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A team effort: Women in Football directors’ role in England’s progress

When the Lionesses romped to a huge win over Norway during the group stage of WEURO 2022, it marked a complete turnaround in fortunes during the 21st century. Back in June 2000, the two sides met in the qualifiers for the same competition, and on that occasion it was Norway who triumphed by the same emphatic margin of eight goals to nil.

It’s clearly been a remarkable two decades of progress for women’s football in England – and for the national team in particular. This progress is the result not only of the Lionesses’ stunning talent and awesome effort but also of hard work and dedication on the part of many more people behind the scenes. These people have been working right across the football industry and the grassroots game, and they include some of the directors of Women in Football.

Paul Barber was working for the FA at the time of that calamitous defeat by Norway. The team’s then manager Hope Powell made it abundantly clear to him that training facilities needed to be improved, and Paul saw to it that Hope’s players were given access to better pitches and all the bibs, cones and balls they needed. He also worked with England’s then kit provider Umbro to make sure the Lionesses could take the field in playing kit designed for women’s body shapes – as opposed to the ill-fitting men’s kit they’d had to use beforehand.

Twenty years later Paul is CEO and Deputy Chairman at Brighton & Hove Albion FC – a club leading the way in gender equality. An eye-catching new £20m training facility provides dedicated changing rooms, gym, meeting and briefing rooms for women’s and girls’ teams. And the club’s determination to provide for women players means another adaptation to playing kit, where blue rather than white shorts are now standard, so that women can perform with confidence regardless of the time of the month.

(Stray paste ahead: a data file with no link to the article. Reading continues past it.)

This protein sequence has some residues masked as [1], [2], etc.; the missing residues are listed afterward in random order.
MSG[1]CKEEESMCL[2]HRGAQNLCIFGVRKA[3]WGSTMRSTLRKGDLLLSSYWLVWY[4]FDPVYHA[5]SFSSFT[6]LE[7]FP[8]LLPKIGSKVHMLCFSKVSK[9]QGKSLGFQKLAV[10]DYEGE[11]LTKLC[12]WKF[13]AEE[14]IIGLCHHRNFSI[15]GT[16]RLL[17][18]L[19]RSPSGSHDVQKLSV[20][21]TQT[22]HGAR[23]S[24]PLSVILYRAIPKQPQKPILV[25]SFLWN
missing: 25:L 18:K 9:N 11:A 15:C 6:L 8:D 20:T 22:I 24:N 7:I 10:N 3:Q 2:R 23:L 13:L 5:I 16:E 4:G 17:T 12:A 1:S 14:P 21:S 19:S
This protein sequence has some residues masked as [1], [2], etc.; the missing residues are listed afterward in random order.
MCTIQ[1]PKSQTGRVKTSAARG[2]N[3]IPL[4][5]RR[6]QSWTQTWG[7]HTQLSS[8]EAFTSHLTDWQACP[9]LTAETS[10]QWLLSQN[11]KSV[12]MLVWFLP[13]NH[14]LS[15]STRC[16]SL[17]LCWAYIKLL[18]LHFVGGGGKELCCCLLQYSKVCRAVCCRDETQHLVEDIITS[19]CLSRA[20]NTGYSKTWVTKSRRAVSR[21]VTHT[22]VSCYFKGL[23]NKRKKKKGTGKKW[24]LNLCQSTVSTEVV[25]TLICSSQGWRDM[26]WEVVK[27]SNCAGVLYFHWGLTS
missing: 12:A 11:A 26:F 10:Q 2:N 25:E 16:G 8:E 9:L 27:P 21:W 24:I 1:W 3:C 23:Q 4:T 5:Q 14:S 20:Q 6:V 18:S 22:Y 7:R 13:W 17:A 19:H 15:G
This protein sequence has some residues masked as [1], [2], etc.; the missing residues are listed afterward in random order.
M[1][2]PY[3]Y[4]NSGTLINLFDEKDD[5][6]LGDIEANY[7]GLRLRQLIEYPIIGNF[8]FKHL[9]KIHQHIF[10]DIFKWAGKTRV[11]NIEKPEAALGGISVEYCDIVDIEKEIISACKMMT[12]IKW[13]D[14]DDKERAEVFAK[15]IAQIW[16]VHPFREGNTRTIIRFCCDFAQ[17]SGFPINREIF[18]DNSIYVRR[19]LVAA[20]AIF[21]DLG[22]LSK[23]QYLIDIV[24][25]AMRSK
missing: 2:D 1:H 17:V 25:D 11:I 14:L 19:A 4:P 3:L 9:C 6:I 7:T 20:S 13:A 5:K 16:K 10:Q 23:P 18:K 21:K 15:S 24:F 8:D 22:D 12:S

As a journalist and then an agent Jo Tongue has been a trailblazer for women in football during the 21st century. She was editor of the BBC’s flagship football radio show 606 for ten years, and has since become one of the most respected talent representatives in UK sport. Her agency Tongue Tied Media boasts more than 30 high-profile players and broadcasters, with a reputation for securing fair contracts for all clients, whatever their gender.

One of Jo’s most noteworthy achievements to advance the cause of women was her decisive role in placing Eniola Aluko the first female pundit on the BBC’s Match of the Day. If you see her at an event, ask her for the full story!


As Director of the Centre for Sports Business at Liverpool University, Prof Sue Bridgewater has contributed substantially as a researcher to the creation of a sustainable model for women’s football in England. This work has been undertaken for various organisations in the sport, including governing bodies.

Sue has also helped to widen understanding of the game by authoring a new module on women’s football for UEFA’s Certificate in Football Management course. The certificate is a foundation programme for people working in football organisations who want to develop a fuller overview of football and its management.

Women in Football’s Leadership Course has helped many participants to develop their skills and ensure that the women’s game has qualified and able managers and leaders to take it forward. Several of WIF’s directors have contributed as tutors on the course, including Sue and Jo, as well as Monique Choudhuri, Lisa Parfitt, WIF Chair Ebru Köksal, and Jane Purdon, who, as CEO of Women in Football until the end of 2021, worked tirelessly to make football an industry where everyone can thrive and reach their full potential.

As Women’s Professional Game Director with the FA, Kelly Simmons OBE has perhaps the closest connection to the sport at pitch level. Her remit in the job is to oversee the development of women’s football in England – from its higher echelons of professionalism in the Women’s Super League, through the Championship, National League and into the pyramid. The women’s professional game strategy she leads on aims to develop the best women’s football leagues in the world by developing and attracting world-class players, growing commercial revenue and maximising audiences.

During the transformation of women’s football in England in the 21st century, Kelly has also worked at grassroots level. In her previous FA role as Director of Participation and Development she oversaw a £200million programme of investment supporting football for children and amateur players. Her MBE was awarded for services to football way back in 2002 – and her ongoing contribution was honoured in 2016 when she received the BT Sports Industry Award for Leadership in Sport.

Find out more about WIF’s board of directors

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